World Science Scholars

4.4 End of Particle Physics?

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    • Do you believe that the proposed accelerators that Professor Barish describes are the last generation of accelerators and, therefore, the end of particle physics? Explain your answer.

    • Dearest Professor Barish,

      I would like to ‘Thank you’ for your ongoing works in all manner of particle-wave Detector technology, which has provided humanity with the vital information required to give physics the solid foundations, to therefore continue the evolution of the sciences onto the next stages of development. These extremely advanced Detector technologies are truly representative of the crowning achievements of the multi-detector, multi-phenomena, multi-synthesis of methodologies… many in development, as these cutting-edge detectors themselves enter the sub-atomic realms they are designed to measure. The fact that these supremely sophisticated Detectors represent the collective and cumulative advancements across all the sciences, demonstrates most assuredly that humanity is more than capable to work collaboratively and internationally, on the latest of big scientific projects, in all the multi-dimensional capacities, virtually inconceivable only a short distance into the past.

      These world-spanning, mega-science projects represents both the technical savvy and the continual, very progressive achievements of global society’s long-term fascination with understanding nature, and our place within the universe itself. Of course, not mentioning the insights garnered from these precision, gargantuan Detector projects have given, into the very characteristics of the particle-wave constituents and forces of the Standard Model itself. That in turn, fuels the electronics of our modern era’s requirements of quantum mechanical information; and so it is an understatement to say that these Detectors are the underlying basis for 25% of the modern economy. These civilizational defining engineering-megaliths do much more than provide the foundational data required for furthering the evolution of the branching sciences, whose common foundations are the very quantum particles underlying all phenomena. Additionally, demonstrating that international collaboration is not only a prerequisite for modernity, but is in fact, an already highly-functioning reality, in the most complex systems on the planet.

      These mega-orchestrations are no small achievement, and in fact are the functional model from which a successful world can be derived. So, again, ‘Thank You’ Professor Barish for being a brilliant Director of such inspiring human orchestrations! Informing humanity that science continues diligently to uncover the deep mysteries of the universe, and simultaneously, showing the world the deeply intelligent, altruistic, humble and the multi-facetted characteristics of genius management. Of course, we see these same magnanimous achievements across the in-depth, branching fields of the sciences; in the telescopic arrays, which work equally on tight budgets, with thousands upon thousands of individuals and organizations, in top-notch, tight-ship operations that give humanity an enormous sense of achievement and well being. In our evolutionary trajectory in this accelerating universe, of continually expanded insight and discovery into its unfathomable complexity, if there is anything I could possibly do to assist in spreading awareness of these magnificent achievements, please do not hesitate to let me know.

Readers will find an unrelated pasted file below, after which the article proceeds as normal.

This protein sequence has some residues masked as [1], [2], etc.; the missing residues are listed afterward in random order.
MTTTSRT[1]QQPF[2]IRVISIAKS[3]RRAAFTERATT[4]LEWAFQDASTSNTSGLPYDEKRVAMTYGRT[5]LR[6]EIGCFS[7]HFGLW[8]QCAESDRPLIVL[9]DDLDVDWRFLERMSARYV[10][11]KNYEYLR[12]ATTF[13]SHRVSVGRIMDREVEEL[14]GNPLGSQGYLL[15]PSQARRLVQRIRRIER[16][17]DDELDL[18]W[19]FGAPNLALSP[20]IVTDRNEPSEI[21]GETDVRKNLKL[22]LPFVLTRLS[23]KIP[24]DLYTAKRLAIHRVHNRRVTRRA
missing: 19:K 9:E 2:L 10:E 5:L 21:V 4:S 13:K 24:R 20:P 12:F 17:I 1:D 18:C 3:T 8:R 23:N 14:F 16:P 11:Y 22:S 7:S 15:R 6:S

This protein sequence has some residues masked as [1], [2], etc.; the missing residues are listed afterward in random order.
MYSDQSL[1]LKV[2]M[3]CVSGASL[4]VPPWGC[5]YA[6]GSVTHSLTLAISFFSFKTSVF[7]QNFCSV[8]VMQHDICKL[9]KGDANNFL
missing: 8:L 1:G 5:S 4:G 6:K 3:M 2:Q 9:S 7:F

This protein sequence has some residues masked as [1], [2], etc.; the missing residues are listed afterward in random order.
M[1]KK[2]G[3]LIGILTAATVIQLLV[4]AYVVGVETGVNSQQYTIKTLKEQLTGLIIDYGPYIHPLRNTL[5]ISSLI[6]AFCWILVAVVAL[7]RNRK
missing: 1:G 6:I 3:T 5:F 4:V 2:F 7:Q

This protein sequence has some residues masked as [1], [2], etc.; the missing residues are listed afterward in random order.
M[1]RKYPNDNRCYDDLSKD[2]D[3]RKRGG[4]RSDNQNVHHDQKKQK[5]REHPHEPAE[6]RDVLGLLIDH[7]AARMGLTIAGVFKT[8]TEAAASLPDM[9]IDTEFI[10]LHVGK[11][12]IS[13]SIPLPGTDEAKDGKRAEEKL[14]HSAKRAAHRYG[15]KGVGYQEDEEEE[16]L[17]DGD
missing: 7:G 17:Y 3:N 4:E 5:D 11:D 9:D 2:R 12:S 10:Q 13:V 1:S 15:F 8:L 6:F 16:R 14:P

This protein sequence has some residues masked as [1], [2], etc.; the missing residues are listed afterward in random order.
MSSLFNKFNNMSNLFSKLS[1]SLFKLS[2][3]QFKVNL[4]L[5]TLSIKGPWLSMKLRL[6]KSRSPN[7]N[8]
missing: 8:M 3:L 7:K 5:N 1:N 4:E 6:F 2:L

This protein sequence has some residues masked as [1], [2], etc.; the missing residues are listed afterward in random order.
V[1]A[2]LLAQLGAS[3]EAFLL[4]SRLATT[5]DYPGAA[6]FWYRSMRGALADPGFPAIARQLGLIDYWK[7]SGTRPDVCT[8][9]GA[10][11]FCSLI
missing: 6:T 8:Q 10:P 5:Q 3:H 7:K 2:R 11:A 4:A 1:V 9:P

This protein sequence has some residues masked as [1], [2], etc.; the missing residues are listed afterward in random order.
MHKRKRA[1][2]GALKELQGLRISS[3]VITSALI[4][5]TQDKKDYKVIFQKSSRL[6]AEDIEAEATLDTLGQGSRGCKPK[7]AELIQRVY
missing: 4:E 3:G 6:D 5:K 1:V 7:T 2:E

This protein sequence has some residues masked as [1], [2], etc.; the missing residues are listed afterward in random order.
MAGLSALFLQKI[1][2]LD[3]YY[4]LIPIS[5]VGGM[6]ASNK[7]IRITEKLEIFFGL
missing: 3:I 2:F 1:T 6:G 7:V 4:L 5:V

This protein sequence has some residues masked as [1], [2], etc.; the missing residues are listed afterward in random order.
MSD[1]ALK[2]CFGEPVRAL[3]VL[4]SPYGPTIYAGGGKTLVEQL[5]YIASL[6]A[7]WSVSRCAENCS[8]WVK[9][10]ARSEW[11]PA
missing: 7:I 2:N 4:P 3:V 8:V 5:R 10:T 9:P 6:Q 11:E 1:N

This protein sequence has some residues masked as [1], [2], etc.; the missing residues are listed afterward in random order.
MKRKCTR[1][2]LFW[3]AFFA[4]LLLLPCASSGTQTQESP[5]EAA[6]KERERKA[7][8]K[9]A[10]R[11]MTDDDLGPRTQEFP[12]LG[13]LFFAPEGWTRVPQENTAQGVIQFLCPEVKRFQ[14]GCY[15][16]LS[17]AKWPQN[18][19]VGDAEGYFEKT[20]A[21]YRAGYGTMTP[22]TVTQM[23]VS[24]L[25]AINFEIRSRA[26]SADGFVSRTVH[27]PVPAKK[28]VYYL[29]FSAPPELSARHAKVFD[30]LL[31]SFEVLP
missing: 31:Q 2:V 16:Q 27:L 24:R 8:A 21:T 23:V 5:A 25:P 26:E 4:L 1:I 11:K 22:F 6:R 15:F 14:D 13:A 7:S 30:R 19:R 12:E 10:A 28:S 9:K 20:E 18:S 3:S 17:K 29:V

Please keep up the invaluable works Professor Barish!

      Michelle Grace Lambert

    • yes

    • Thank You Professor Barish! Highly interesting, simply explained and very well presented. 🙂 Keep up the good work 🙂

    • No, I believe that there will be an eventual breakthrough in quantum computing, quantum physics, and particle physics which will lead to the need of future generations outfitted to detect previously undetected particles relating to time, space, gravity, and antiparticles. I also think we will eventual discover that FTL technology is possible and once we achieve it, particle accelerators will find a renewed purpose with being able to test at speeds never before possible and make discoveries about particles that we can not even begin to comprehend with our present understanding of physics.

    • 2015 was 5 years ago – has the proposed machine been built yet?

    • Good Lecture!!!

    • As a matter of principle I do not believe in “end of science” as general and end of physics specifically. I really can imagine accelerators in the space, very long, properly shielded and powered with new small fusion reactor or some other source of energy. I do not know if it can happen within next 10 or 100 years but we as humans are pretty inventive and stubborn 😉

    • The idea of using plasma sounds exciting, although I haven’t heard anything yet on this and it’s 2021. We may be quite some time away from it. Another option would be to create an accelerator in outer space and despite that sounding really futuristic and expensive, we might compensate with clever ideas such that we don’t have to use as much material as here on Earth.

    • Yes. I believe that there is the end of particle physics. Even if there is the end of particle physics, I still believe that scientist would improve in what they have learned.
      Thank you Professor Barish! This lecture helps me to understand more about particle physics!

    • thank you sir very much

    • Yes. :Plasma being it.

    • BYE

    • Hello Ladies and Gentlemen,

      Prof. Barish states plasma is a yet undeveloped technology for accelerators. There is room for improvement.

    • Thanks for the lectures

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